|Guns N' Roses House Of Blues Las Vegas, NV|
GUNS N' ROSES
Just after a 3:30 AM on the first day of the 21st Century at Las Vegas' House of Blues in the Mandelay Bay Hotel and Casino, Guns n' Roses fans witnessed what many thought was about as likely as Chinese Democracy - the sight of W. Axl Rose taking the stage.
Guns N' Roses 1989 masterpiece, Appetite For Destruction, was the biggest-selling debut album of all time. But by 1993, after countless highly publicized battles with drugs, each other, spouses, the media, the law and pretty much anyone who came within 10 feet of the band, G n' R went from being the biggest band in the world to rock n' roll caricatures of excess and stupidity. Soon after, the group all but officially broke up and Rose disappeared from the national spotlight. Suddenly Axl gossip became a cottage industry: an alleged weight problem, mental break-downs, obsession with a guru named "Yoda," writer's block, supposed baldness - the once notorious singer became the Howard Hughes of rock n' roll. That is until this New Years, when it looked like W. Axl Rose decided he wanted to be a rock star again.
Amidst an assault of lasers, strobes and a video montage of apocalyptic images, the new regime of G n' R began much like the old by taking no prisoners. Launching immediately into a searing version of "Welcome to the Jungle," a buffer, thicker Rose emerged looking like a hulking mountain man with his face partially obscured by wrap-around, mirrored sunglasses and long, straight red hair.
Wearing a kimono/baseball jersey decorated with Chinese Dragons and loose-fitting athletic pants, Rose seemed momentarily startled when he stepped on stage. It was almost as if even the great Axl was daunted by his return to the public eye. But that would last only a few seconds. As soon as he nailed the first of his trademark earsplitting caterwauls, Axl was once again the proud lion and lord of the jungle.
It was readily apparent that Rose was out to prove that the "new" G n' R comprised of Robin Finck of Nine Inch Nails, Tommy Stinson of the Replacements on bass, oddball guitarist/performance artist Buckethead on guitar, Paul Tobias (a.k.a. Paul Huge) on guitar, longtime Guns sideman Dizzy Reed and Replicants' Chris Pittman on keyboards and Primus' Brian "Brian" Mantia on drums were more than capable of playing every G n' R classic with an almost uncanny precision. "Welcome to the Jungle," "It's So Easy," "Mr. Brownstone" and "My Michelle" were exacting replicas of the album versions. Even Axl's vocals proved he could hit every note exactly the same - if not better than the old days.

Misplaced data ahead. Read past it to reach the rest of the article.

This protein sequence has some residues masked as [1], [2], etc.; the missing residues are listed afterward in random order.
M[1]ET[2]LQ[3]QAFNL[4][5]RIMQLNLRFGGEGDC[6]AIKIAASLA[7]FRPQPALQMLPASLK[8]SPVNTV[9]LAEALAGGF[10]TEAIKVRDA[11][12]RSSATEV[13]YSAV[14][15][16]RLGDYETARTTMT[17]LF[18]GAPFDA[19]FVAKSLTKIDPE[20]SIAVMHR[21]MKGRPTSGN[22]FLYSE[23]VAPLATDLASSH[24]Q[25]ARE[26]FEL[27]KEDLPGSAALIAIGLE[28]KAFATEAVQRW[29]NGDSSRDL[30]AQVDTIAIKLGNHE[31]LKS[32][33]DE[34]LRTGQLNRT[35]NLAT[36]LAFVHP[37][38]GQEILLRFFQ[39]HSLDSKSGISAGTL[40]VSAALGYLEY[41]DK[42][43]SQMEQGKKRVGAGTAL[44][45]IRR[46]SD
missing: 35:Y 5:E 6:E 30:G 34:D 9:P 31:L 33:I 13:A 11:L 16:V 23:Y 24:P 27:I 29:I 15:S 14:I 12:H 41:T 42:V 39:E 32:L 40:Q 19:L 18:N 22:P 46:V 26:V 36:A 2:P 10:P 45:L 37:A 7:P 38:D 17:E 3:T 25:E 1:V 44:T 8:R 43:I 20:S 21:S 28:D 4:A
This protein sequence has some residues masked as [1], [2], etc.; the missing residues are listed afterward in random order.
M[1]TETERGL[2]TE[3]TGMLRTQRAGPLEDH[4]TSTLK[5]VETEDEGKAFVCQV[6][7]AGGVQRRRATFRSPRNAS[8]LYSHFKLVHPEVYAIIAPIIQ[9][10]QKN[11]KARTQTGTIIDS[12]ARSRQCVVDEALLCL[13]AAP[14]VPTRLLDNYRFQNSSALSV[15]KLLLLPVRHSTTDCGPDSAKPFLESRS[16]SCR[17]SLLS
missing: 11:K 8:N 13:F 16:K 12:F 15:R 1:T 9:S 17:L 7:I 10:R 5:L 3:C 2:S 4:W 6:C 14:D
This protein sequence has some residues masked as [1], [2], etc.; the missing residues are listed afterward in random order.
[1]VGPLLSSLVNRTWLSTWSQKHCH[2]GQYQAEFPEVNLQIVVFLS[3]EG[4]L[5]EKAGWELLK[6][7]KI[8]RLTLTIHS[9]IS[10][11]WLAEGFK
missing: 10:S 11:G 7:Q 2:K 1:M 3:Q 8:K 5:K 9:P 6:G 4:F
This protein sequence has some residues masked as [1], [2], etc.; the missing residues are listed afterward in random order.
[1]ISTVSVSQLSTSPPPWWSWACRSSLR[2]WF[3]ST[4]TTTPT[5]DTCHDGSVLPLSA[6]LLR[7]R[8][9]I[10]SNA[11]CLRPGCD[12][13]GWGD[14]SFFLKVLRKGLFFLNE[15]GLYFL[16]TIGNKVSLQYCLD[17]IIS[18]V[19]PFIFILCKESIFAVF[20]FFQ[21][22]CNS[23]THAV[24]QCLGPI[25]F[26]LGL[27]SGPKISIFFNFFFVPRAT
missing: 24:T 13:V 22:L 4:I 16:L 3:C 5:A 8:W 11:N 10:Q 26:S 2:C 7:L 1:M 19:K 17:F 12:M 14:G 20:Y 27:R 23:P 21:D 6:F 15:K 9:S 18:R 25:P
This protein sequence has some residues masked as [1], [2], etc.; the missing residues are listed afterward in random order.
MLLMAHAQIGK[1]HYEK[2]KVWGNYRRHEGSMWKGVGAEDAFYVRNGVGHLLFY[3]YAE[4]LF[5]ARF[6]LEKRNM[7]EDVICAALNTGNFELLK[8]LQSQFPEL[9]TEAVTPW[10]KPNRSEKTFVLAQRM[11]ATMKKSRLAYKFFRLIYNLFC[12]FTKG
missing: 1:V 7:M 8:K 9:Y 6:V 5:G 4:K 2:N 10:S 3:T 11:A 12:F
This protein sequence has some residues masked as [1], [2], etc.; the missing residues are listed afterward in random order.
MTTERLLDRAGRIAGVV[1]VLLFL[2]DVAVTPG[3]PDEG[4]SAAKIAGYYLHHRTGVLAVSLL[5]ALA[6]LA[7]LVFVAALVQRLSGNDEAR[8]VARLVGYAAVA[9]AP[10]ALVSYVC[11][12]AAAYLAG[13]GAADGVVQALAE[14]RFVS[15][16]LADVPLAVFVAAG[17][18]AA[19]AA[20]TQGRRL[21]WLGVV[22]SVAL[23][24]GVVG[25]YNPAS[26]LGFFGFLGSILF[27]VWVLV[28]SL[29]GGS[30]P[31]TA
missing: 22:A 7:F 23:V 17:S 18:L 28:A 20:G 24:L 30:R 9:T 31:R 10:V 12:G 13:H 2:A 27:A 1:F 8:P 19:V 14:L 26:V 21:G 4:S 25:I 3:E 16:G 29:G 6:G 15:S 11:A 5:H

Between songs, Axl spoke warmly to the crowd of only 1,700, joking that he had been "taking a nap for about 8 years," and confessing that he had attended rehearsal, sound check and was performing with an actual set list for the first time in his entire career. "I was afraid I would jinx things - like a baseball player changing his socks, " said Rose.
After Rose and friends blistered through spot-on renditions of G n' R's hits, they offered up some slightly varied song interpretations. "Knockin' on Heaven's Door" and "Patience" were bluesy and warm and both benefited from Stinson and Finck's solid harmonies and "Nightrain" was an ear-shattering rocker.
One of the show's most impressive moments was when Rose pushed back his sunglasses and delivered an almost painfully poignant rendition of "Sweet Child of Mine." As a giant video screen above the stage projected a close up of Rose's intense, somber expression, he sang the song he had written for his former wife Erin Everly (who later divorced Rose and filed domestic abuse charges against him). Suddenly the lyrics, "I'd hate to look into your eyes and see an ounce of pain," sounded genuinely apologetic and "where will we go now?" sounded like a tortured question instead of a vicious ultimatum.
There was no question the new line up sounded like Guns n' Roses, but they certainly didn't look like them. Rather, they resembled a collection of oddball superheroes. From Buckethead's trademark inverted Kentucky Fried Chicken Bucket hat and kabuki mask - to Stinson's dapper 50's-style suit and Finck's stormtrooper garb - it was a little like Bizzaro World Guns n' Roses.
The show also had its quirky moments including Buckethead's brief nunchaku/breakdance routine as well as a his snappy hoe down guitar interlude - which was greeted with boos and shouts of "Slash!" A brief tongue-in-cheek, animated short with a voice-over by Rose himself opened the show which depicting a geriatric "Uncle Axl" enjoying his daily high colonic (an obvious nod to recent rumors that Rose had become a bizarre recluse).
Sticking mostly to the hits throughout the two-hour set, the band did offer up four new tracks from their upcoming album, Chinese Democracy (scheduled for a June release). Many of the new singles approached the band's old material, but seemed a little odd. Every time a new song was played, you had to question whether it was new material you had never heard before - or old material you had just forgotten. However, the first song in the band's encore, a cyber punk rocker (possibly titled "Oklahoma") had the crowd raging.
Will the "new" Guns 'n' Roses fly with fans? The band certainly proved they can replicate the hits live, but a new album will be the real proof. Is Axl Rose actually a self-depreciating, humble man these days? Doubtful, but perhaps a smarter, humbled one.
|music.com (Thanks to: Elizabeth)|